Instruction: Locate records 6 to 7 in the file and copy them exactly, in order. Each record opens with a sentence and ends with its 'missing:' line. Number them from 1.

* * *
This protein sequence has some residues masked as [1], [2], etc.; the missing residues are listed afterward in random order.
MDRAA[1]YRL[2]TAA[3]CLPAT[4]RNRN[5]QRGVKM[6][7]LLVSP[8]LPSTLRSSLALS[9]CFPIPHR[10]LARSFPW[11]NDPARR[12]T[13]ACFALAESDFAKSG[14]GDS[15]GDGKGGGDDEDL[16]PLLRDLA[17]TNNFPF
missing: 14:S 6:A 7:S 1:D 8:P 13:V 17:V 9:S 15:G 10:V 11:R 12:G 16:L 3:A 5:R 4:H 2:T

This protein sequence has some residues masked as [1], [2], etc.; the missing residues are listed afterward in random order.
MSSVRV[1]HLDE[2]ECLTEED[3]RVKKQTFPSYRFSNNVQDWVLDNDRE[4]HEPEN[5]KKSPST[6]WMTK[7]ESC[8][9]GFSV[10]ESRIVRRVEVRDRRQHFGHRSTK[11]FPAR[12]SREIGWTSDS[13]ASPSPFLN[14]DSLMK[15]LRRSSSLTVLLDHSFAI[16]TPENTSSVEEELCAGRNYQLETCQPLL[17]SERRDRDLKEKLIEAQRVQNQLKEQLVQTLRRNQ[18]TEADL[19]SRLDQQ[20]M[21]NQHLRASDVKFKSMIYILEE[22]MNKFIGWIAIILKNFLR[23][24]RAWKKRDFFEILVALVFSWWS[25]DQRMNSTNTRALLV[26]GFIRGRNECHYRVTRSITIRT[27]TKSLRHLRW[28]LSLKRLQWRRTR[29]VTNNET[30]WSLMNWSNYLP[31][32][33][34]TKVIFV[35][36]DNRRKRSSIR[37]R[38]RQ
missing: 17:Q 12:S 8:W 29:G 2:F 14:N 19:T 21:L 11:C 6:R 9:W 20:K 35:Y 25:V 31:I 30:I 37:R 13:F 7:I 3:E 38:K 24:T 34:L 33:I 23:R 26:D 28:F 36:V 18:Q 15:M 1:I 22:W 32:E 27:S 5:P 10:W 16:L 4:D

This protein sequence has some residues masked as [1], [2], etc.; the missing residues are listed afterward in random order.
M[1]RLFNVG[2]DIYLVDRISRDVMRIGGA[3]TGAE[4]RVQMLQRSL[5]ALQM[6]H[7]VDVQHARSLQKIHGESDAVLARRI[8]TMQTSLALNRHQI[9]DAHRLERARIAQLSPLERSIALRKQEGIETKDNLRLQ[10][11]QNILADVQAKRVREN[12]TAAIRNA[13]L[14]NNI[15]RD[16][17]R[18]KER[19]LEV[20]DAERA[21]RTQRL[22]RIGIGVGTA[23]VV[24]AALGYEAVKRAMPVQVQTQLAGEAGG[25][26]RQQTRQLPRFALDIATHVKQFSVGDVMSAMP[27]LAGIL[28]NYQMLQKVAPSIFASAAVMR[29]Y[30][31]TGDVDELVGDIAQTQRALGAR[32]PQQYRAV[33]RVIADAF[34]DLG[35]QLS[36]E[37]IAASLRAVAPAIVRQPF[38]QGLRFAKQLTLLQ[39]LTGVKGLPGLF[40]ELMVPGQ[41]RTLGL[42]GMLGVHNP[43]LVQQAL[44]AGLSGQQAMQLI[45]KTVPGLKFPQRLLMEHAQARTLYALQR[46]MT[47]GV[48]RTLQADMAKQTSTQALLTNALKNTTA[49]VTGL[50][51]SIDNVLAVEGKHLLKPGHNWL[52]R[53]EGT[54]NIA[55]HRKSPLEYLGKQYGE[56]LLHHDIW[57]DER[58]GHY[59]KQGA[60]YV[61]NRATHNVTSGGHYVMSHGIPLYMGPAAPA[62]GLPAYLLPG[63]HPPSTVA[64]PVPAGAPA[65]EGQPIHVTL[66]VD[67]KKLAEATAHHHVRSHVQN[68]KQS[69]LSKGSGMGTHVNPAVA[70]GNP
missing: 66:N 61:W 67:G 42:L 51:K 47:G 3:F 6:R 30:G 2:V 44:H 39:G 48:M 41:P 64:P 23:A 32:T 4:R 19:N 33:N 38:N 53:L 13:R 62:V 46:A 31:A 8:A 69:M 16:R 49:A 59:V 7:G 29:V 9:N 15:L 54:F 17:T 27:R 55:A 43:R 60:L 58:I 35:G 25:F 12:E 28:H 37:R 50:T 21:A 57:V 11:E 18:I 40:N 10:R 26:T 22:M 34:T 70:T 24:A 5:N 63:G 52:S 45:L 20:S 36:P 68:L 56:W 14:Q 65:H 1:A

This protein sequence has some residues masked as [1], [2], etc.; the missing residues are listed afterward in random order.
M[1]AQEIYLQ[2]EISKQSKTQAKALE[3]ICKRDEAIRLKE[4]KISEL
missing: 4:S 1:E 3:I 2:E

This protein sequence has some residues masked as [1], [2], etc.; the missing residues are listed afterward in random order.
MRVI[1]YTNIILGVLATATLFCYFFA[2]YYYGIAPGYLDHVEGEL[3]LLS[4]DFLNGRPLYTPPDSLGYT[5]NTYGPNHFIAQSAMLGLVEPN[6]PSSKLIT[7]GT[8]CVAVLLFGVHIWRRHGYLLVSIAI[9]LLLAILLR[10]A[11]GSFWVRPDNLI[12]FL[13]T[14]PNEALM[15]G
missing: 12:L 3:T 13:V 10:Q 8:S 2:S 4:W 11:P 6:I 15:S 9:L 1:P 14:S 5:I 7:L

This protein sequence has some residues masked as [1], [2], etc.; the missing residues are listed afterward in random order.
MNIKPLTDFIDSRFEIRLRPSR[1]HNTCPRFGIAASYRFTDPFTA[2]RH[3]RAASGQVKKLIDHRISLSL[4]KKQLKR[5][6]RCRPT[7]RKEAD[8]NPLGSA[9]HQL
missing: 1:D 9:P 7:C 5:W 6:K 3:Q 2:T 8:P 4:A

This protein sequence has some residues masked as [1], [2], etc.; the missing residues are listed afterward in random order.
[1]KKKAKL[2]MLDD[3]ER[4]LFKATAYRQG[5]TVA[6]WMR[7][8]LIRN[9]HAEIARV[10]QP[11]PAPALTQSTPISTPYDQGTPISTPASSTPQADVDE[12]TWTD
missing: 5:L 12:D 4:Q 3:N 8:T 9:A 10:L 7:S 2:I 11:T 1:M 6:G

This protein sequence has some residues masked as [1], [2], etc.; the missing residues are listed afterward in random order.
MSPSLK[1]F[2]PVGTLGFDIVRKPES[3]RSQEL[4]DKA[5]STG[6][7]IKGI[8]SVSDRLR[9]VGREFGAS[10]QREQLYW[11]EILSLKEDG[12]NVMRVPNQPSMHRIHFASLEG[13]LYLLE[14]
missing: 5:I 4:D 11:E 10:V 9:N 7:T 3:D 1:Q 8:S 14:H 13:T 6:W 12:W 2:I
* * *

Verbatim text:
This protein sequence has some residues masked as [1], [2], etc.; the missing residues are listed afterward in random order.
MNIKPLTDFIDSRFEIRLRPSR[1]HNTCPRFGIAASYRFTDPFTA[2]RH[3]RAASGQVKKLIDHRISLSL[4]KKQLKR[5][6]RCRPT[7]RKEAD[8]NPLGSA[9]HQL
missing: 1:D 9:P 7:C 5:W 6:K 3:Q 2:T 8:P 4:A

This protein sequence has some residues masked as [1], [2], etc.; the missing residues are listed afterward in random order.
[1]KKKAKL[2]MLDD[3]ER[4]LFKATAYRQG[5]TVA[6]WMR[7][8]LIRN[9]HAEIARV[10]QP[11]PAPALTQSTPISTPYDQGTPISTPASSTPQADVDE[12]TWTD
missing: 5:L 12:D 4:Q 3:N 8:T 9:A 10:L 7:S 2:I 11:T 1:M 6:G